As we had clarified sometime ago, we will review our recommendations next April. We will find it hard to run a continuous advisory service, especially because we are finding new stocks for our readers in every issue. Even the largest of brokers cannot find new stocks every two weeks and also provide continuous update of recommendations. Most of the large brokers cover just about 150 top stocks. We have also specified an exit rule: when a stock falls 25% from the purchase price, simply sell. - Editor
Refer to “Brain Power” (Wellness ML July 2007). Those who use their brain effectively live longer. Modern education is providing many easy tools -- computers, calculators, Internet, etc. So the result is poor exercise of brain. Professionals always use their brain more effectively. The same goes for politicians and, therefore, they are actively involved in politics till they are in their ‘70s and ‘80s. In any case, as per a research, only 10% of a human brain’s capacity is used throughout one’s life.
Mahesh Kapasi, New Delhi, by email
This refers to the complaint in the matter of Hitendra Kumar Jain as published in the May 10, 2007 issue of your magazine. The complaint of Hitendra Kumar Jain was lodged with SEBI only on February 2007; there was no earlier reference to the complaint from the SEBI acknowledgement card. Pursuant to receipt of the complaint, the matter was taken up with India Infoline Ltd (IIL). IIL has informed us that the demat credit has been made to HK Jain on June 26, 2007. India Infoline has also informed that it will initiate the due process of recovery of excess shares allotted to Ms Chandanbala through HK Jain later.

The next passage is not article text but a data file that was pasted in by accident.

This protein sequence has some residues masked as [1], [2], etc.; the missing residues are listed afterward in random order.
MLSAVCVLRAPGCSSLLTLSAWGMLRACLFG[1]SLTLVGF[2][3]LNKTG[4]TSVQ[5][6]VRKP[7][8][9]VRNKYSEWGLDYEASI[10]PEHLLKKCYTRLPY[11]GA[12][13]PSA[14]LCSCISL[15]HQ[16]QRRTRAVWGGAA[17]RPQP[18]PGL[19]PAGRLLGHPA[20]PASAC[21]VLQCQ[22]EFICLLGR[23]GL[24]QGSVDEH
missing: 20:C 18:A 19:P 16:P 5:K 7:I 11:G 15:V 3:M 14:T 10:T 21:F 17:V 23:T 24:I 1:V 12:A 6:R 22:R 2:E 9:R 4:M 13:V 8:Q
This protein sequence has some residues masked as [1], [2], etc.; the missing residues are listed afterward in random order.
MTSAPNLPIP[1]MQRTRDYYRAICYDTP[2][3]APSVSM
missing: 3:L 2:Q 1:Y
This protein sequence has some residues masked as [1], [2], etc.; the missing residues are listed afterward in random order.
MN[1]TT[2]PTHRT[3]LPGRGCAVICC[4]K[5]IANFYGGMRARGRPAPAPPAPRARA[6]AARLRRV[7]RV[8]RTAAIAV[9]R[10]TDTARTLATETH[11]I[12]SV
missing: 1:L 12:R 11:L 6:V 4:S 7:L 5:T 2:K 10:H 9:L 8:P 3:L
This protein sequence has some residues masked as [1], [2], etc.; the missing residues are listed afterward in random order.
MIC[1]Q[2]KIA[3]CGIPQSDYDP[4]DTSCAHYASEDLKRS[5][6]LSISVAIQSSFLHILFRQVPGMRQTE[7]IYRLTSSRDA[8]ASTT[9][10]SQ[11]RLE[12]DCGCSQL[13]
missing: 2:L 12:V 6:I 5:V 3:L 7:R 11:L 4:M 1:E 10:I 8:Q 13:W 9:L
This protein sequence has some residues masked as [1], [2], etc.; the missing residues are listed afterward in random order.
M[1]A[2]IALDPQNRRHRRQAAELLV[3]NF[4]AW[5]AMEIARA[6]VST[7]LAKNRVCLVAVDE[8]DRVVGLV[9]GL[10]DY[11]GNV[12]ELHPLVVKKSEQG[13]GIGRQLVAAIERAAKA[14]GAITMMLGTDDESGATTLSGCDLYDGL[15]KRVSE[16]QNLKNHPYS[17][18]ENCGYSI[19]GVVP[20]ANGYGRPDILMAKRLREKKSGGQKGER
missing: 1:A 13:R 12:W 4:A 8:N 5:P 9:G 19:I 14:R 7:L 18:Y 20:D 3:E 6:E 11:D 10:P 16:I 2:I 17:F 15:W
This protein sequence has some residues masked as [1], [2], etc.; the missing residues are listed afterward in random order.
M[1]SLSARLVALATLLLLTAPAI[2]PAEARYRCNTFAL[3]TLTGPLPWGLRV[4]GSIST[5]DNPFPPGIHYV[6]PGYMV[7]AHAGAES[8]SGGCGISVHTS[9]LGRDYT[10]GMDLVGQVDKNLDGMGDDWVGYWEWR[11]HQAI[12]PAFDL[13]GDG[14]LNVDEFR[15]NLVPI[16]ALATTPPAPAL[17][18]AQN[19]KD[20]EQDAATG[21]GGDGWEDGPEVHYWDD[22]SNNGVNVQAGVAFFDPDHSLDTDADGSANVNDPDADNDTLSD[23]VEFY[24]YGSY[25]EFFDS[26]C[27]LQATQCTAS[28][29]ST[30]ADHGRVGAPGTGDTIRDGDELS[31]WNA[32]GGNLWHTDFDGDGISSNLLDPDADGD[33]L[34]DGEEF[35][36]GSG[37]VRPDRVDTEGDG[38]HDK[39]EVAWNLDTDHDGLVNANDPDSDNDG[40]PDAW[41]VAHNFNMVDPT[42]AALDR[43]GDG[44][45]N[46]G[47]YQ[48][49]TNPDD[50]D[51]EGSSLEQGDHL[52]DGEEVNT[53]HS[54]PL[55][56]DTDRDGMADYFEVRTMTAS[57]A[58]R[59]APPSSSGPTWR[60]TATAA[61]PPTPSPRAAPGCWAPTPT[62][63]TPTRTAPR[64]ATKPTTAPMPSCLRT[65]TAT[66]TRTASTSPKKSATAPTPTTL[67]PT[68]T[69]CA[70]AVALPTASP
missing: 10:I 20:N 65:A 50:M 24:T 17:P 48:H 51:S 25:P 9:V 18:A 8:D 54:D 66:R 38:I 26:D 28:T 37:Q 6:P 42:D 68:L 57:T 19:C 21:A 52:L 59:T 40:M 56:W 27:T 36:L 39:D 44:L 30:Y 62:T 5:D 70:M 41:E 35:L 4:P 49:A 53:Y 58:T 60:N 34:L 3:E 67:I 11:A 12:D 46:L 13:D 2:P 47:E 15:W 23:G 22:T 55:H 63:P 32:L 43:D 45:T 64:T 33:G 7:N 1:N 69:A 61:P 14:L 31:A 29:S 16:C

R K Nair, Executive Director, SEBI
In response to our article ‘Clear Risk, Unclear Returns’ (MoneyLIFE June 21st), Franklin Templeton has clarified that its Franklin India High Growth Companies Fund is not a three-year closed-end fund as we had mentioned; it is an open-ended one. It also denies having said that there are no pure growth funds in India - although media reports have quoted Franklin’s senior officials as having said so. Finally, Templeton disputes our comment that India does not have pure value funds. It claims that Templeton had launched India’s first value fund in 1996 (Templeton India Growth Fund) while Templeton India Equity Income Fund (launched in 2006) is also a value fund. - Editor